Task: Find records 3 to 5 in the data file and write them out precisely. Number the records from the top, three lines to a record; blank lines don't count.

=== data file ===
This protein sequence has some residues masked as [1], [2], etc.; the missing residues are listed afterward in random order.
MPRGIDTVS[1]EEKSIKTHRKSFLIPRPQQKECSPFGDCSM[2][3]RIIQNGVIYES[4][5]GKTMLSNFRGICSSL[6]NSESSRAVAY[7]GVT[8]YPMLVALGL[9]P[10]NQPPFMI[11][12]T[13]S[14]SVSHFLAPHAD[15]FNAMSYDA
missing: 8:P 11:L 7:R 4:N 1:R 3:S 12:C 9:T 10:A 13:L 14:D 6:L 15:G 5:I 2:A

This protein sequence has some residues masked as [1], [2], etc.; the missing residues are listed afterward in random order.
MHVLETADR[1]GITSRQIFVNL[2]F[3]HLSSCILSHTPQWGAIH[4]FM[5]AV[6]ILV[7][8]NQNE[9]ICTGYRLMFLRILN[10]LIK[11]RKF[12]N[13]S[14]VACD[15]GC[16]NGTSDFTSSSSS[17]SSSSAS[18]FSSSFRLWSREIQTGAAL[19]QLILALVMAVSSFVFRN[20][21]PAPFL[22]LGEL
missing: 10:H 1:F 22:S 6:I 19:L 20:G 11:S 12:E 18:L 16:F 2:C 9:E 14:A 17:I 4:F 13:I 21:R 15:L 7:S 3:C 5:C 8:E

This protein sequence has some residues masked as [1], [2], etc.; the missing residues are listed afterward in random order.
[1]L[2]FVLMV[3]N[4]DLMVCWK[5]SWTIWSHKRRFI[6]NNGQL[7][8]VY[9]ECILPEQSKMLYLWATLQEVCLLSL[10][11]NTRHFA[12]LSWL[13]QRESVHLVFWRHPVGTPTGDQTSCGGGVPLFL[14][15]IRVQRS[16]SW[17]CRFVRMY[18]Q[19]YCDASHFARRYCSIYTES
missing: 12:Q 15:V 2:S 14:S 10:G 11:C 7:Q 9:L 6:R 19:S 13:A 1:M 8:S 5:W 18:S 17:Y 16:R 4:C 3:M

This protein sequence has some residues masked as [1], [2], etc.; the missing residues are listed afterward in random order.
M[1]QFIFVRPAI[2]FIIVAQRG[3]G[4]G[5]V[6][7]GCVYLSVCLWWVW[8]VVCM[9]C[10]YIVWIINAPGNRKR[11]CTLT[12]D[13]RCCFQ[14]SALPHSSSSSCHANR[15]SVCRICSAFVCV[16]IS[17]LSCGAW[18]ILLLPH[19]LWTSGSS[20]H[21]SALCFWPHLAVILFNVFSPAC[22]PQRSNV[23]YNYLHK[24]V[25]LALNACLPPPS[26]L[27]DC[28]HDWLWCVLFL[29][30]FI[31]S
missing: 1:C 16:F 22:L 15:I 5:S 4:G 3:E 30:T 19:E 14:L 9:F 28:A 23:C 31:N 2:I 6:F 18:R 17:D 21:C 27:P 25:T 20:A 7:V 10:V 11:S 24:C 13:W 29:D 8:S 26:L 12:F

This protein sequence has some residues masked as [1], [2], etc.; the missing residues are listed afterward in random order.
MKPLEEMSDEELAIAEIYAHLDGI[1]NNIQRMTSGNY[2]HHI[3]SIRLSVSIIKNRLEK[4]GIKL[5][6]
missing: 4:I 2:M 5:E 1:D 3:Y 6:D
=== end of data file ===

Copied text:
This protein sequence has some residues masked as [1], [2], etc.; the missing residues are listed afterward in random order.
[1]L[2]FVLMV[3]N[4]DLMVCWK[5]SWTIWSHKRRFI[6]NNGQL[7][8]VY[9]ECILPEQSKMLYLWATLQEVCLLSL[10][11]NTRHFA[12]LSWL[13]QRESVHLVFWRHPVGTPTGDQTSCGGGVPLFL[14][15]IRVQRS[16]SW[17]CRFVRMY[18]Q[19]YCDASHFARRYCSIYTES
missing: 12:Q 15:V 2:S 14:S 10:G 11:C 7:Q 9:L 6:R 19:S 13:A 1:M 8:S 5:W 18:S 17:Y 16:R 4:C 3:M

This protein sequence has some residues masked as [1], [2], etc.; the missing residues are listed afterward in random order.
M[1]QFIFVRPAI[2]FIIVAQRG[3]G[4]G[5]V[6][7]GCVYLSVCLWWVW[8]VVCM[9]C[10]YIVWIINAPGNRKR[11]CTLT[12]D[13]RCCFQ[14]SALPHSSSSSCHANR[15]SVCRICSAFVCV[16]IS[17]LSCGAW[18]ILLLPH[19]LWTSGSS[20]H[21]SALCFWPHLAVILFNVFSPAC[22]PQRSNV[23]YNYLHK[24]V[25]LALNACLPPPS[26]L[27]DC[28]HDWLWCVLFL[29][30]FI[31]S
missing: 1:C 16:F 22:L 15:I 5:S 4:G 3:E 30:T 19:E 14:L 9:F 28:A 23:C 31:N 2:I 6:F 18:R 17:D 21:C 27:P 25:T 20:A 7:V 10:V 11:S 24:C 13:W 29:D 8:S 26:L 12:F

This protein sequence has some residues masked as [1], [2], etc.; the missing residues are listed afterward in random order.
MKPLEEMSDEELAIAEIYAHLDGI[1]NNIQRMTSGNY[2]HHI[3]SIRLSVSIIKNRLEK[4]GIKL[5][6]
missing: 4:I 2:M 5:E 1:D 3:Y 6:D